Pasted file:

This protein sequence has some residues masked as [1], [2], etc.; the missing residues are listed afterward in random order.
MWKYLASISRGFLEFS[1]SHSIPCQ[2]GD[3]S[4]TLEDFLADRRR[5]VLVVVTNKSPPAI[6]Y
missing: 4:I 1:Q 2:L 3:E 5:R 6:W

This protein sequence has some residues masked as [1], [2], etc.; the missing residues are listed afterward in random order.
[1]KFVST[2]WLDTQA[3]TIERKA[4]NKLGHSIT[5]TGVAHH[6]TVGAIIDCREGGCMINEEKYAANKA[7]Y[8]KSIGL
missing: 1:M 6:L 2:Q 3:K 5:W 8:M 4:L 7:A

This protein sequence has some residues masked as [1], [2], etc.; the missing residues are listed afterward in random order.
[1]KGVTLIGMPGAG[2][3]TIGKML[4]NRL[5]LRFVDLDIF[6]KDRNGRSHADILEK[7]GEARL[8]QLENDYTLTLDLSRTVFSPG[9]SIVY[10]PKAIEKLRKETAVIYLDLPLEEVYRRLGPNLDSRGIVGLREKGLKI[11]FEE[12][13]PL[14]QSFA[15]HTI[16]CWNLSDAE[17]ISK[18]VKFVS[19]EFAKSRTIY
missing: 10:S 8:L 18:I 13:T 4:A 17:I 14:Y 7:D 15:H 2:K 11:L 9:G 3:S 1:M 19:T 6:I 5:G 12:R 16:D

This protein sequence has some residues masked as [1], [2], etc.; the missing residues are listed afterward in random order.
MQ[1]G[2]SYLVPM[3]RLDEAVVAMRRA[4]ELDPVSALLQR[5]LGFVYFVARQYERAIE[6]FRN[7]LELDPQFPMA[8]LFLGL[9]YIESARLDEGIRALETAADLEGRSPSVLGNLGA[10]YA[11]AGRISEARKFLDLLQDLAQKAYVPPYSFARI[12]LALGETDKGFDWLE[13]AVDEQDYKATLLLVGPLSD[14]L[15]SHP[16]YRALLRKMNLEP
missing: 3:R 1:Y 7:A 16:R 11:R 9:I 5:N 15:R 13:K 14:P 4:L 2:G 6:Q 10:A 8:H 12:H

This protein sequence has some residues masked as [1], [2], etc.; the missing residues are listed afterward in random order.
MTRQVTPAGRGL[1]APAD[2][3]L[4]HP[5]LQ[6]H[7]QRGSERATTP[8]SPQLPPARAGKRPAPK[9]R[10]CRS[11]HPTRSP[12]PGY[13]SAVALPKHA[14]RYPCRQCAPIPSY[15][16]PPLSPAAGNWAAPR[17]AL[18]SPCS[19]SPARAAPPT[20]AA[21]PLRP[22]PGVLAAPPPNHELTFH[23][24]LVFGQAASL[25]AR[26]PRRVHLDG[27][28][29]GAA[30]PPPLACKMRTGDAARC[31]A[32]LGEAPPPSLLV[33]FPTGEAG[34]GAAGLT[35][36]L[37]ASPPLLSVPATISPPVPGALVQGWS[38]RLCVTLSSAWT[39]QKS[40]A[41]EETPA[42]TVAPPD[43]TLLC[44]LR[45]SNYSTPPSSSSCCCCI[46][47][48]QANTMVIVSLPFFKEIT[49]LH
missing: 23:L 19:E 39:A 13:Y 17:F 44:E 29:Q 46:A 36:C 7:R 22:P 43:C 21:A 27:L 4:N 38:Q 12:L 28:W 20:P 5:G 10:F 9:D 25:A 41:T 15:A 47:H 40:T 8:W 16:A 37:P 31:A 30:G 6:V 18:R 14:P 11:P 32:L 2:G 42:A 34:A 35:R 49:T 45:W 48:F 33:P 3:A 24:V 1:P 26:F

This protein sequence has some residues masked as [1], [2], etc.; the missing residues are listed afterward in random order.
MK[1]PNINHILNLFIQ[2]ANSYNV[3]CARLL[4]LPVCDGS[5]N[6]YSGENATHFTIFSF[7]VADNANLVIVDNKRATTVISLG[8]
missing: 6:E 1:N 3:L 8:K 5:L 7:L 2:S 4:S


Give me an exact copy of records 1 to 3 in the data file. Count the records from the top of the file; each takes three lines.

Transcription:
This protein sequence has some residues masked as [1], [2], etc.; the missing residues are listed afterward in random order.
MWKYLASISRGFLEFS[1]SHSIPCQ[2]GD[3]S[4]TLEDFLADRRR[5]VLVVVTNKSPPAI[6]Y
missing: 4:I 1:Q 2:L 3:E 5:R 6:W

This protein sequence has some residues masked as [1], [2], etc.; the missing residues are listed afterward in random order.
[1]KFVST[2]WLDTQA[3]TIERKA[4]NKLGHSIT[5]TGVAHH[6]TVGAIIDCREGGCMINEEKYAANKA[7]Y[8]KSIGL
missing: 1:M 6:L 2:Q 3:K 5:W 8:M 4:L 7:A

This protein sequence has some residues masked as [1], [2], etc.; the missing residues are listed afterward in random order.
[1]KGVTLIGMPGAG[2][3]TIGKML[4]NRL[5]LRFVDLDIF[6]KDRNGRSHADILEK[7]GEARL[8]QLENDYTLTLDLSRTVFSPG[9]SIVY[10]PKAIEKLRKETAVIYLDLPLEEVYRRLGPNLDSRGIVGLREKGLKI[11]FEE[12][13]PL[14]QSFA[15]HTI[16]CWNLSDAE[17]ISK[18]VKFVS[19]EFAKSRTIY
missing: 10:S 8:L 18:I 13:T 4:A 17:I 14:Y 7:D 15:H 2:K 11:L 9:G 3:S 1:M 19:T 6:I 5:G 12:R 16:D